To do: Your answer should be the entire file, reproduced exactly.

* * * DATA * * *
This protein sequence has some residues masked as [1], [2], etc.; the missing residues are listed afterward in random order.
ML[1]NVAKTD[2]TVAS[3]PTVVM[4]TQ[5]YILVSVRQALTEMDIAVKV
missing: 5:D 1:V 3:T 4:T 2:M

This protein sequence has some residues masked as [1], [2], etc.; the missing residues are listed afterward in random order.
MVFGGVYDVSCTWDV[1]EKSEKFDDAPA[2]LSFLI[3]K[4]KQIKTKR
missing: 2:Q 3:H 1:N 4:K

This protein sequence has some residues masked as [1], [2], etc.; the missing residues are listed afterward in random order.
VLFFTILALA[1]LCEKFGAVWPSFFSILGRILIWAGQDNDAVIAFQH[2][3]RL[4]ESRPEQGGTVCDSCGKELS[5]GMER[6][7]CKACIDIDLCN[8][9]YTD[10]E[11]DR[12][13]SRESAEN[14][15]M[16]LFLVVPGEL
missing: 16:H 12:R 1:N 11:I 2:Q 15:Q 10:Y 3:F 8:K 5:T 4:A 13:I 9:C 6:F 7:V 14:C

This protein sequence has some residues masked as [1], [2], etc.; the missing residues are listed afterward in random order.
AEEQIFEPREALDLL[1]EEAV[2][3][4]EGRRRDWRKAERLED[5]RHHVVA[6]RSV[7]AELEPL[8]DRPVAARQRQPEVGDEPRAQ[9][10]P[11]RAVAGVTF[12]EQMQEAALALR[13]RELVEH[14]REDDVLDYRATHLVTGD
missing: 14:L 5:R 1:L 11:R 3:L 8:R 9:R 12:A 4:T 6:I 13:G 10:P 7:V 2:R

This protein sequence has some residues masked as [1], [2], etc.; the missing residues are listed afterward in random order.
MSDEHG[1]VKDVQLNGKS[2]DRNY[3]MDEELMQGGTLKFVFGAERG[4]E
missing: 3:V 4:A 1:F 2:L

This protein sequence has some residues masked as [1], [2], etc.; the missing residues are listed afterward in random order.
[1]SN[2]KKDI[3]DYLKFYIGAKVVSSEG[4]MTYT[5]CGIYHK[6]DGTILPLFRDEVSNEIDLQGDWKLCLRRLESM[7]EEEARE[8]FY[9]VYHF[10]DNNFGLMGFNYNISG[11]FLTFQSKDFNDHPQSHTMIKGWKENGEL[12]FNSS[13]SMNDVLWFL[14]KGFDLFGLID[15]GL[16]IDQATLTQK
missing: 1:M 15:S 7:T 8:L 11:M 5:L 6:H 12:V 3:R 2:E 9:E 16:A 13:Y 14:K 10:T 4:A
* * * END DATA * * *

This protein sequence has some residues masked as [1], [2], etc.; the missing residues are listed afterward in random order.
ML[1]NVAKTD[2]TVAS[3]PTVVM[4]TQ[5]YILVSVRQALTEMDIAVKV
missing: 5:D 1:V 3:T 4:T 2:M

This protein sequence has some residues masked as [1], [2], etc.; the missing residues are listed afterward in random order.
MVFGGVYDVSCTWDV[1]EKSEKFDDAPA[2]LSFLI[3]K[4]KQIKTKR
missing: 2:Q 3:H 1:N 4:K

This protein sequence has some residues masked as [1], [2], etc.; the missing residues are listed afterward in random order.
VLFFTILALA[1]LCEKFGAVWPSFFSILGRILIWAGQDNDAVIAFQH[2][3]RL[4]ESRPEQGGTVCDSCGKELS[5]GMER[6][7]CKACIDIDLCN[8][9]YTD[10]E[11]DR[12][13]SRESAEN[14][15]M[16]LFLVVPGEL
missing: 16:H 12:R 1:N 11:I 2:Q 15:Q 10:Y 3:F 8:K 5:T 4:A 13:I 9:C 6:F 7:V 14:C

This protein sequence has some residues masked as [1], [2], etc.; the missing residues are listed afterward in random order.
AEEQIFEPREALDLL[1]EEAV[2][3][4]EGRRRDWRKAERLED[5]RHHVVA[6]RSV[7]AELEPL[8]DRPVAARQRQPEVGDEPRAQ[9][10]P[11]RAVAGVTF[12]EQMQEAALALR[13]RELVEH[14]REDDVLDYRATHLVTGD
missing: 14:L 5:R 1:L 11:R 3:L 8:R 9:R 12:A 4:T 6:I 13:G 10:P 7:V 2:R

This protein sequence has some residues masked as [1], [2], etc.; the missing residues are listed afterward in random order.
MSDEHG[1]VKDVQLNGKS[2]DRNY[3]MDEELMQGGTLKFVFGAERG[4]E
missing: 3:V 4:A 1:F 2:L

This protein sequence has some residues masked as [1], [2], etc.; the missing residues are listed afterward in random order.
[1]SN[2]KKDI[3]DYLKFYIGAKVVSSEG[4]MTYT[5]CGIYHK[6]DGTILPLFRDEVSNEIDLQGDWKLCLRRLESM[7]EEEARE[8]FY[9]VYHF[10]DNNFGLMGFNYNISG[11]FLTFQSKDFNDHPQSHTMIKGWKENGEL[12]FNSS[13]SMNDVLWFL[14]KGFDLFGLID[15]GL[16]IDQATLTQK
missing: 1:M 15:S 7:T 8:L 11:M 5:L 6:H 12:V 3:R 2:E 9:E 16:A 13:Y 14:K 10:T 4:A